The real cost of gold mining

One of the many reasons people see gold as attractive at these prices is the real cost of production for many miners is higher than the price received.  When we say “real” cost we usually talk about the ASIC or All-in-Sustaining-Cost which includes costs of not just mining and producing gold now but keeping up future supply and normal real world overheads.  GFMS Thomson Reuters have established their own All-in-Costs model which is even more all-encompassing as a ‘stay in business’ metric.  

They have calculated the 2014 average All-in-Cost as $1314/oz even after the considerable cost cutting measures employed by desperate miners in that year.  At an average received price of $1266/oz they estimate 36% of miners were running at a loss.  At current prices of course this would be even higher.  Maybe reflective of how hard it is getting to find and produce new mines, 5% were running at All-in-Costs of over $3000/oz – clearly unsustainable.  These figures also go some way to explaining the significant drop in new discoveries as businesses succumb to the temptation for short term survival by not investing in new discoveries as we’ve reported earlier.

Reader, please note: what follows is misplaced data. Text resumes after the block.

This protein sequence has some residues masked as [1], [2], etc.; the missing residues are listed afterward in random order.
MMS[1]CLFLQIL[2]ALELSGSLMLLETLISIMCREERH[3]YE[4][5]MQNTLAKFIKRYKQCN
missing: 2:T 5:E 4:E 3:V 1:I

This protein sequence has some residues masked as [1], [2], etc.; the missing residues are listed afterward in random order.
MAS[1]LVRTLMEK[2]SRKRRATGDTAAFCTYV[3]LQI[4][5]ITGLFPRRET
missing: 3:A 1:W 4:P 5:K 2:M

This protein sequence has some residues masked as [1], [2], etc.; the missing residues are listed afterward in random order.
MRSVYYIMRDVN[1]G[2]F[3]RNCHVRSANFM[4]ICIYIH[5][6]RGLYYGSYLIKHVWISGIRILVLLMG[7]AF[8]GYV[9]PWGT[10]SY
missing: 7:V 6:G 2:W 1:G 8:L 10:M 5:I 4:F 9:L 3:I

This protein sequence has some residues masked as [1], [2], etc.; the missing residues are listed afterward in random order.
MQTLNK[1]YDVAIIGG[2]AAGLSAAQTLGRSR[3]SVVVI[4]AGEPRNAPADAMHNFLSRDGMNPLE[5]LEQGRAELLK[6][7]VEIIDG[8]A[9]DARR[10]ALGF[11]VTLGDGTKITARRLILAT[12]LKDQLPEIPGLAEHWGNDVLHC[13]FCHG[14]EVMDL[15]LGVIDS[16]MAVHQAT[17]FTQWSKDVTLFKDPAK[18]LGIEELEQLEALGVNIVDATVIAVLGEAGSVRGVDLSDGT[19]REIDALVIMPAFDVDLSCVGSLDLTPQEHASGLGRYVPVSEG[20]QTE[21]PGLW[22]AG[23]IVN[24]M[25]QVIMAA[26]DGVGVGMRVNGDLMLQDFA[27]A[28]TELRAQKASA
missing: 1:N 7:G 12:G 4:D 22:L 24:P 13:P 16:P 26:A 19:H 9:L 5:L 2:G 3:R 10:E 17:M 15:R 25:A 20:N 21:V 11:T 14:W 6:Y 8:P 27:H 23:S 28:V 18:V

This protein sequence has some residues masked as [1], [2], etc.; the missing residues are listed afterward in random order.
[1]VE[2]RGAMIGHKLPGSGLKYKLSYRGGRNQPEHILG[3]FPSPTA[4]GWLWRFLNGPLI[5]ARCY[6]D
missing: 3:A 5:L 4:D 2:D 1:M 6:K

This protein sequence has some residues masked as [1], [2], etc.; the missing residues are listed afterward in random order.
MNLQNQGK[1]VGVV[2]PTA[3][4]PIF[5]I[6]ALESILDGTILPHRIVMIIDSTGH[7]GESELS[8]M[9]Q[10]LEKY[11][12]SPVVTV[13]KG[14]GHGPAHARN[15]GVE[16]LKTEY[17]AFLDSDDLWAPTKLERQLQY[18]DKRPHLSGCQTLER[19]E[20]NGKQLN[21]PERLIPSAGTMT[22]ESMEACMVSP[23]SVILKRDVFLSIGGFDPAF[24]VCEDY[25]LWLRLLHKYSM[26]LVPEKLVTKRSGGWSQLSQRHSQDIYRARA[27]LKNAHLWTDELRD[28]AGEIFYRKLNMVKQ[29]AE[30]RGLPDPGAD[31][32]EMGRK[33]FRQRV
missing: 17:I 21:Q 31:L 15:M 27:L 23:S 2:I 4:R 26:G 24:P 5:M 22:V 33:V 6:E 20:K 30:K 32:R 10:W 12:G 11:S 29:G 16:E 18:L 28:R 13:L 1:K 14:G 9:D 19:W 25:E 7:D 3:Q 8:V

On any level, for anyone interested in supply and demand these numbers speak volumes for the supply side of the equation and make gold investment an even more compelling prospect.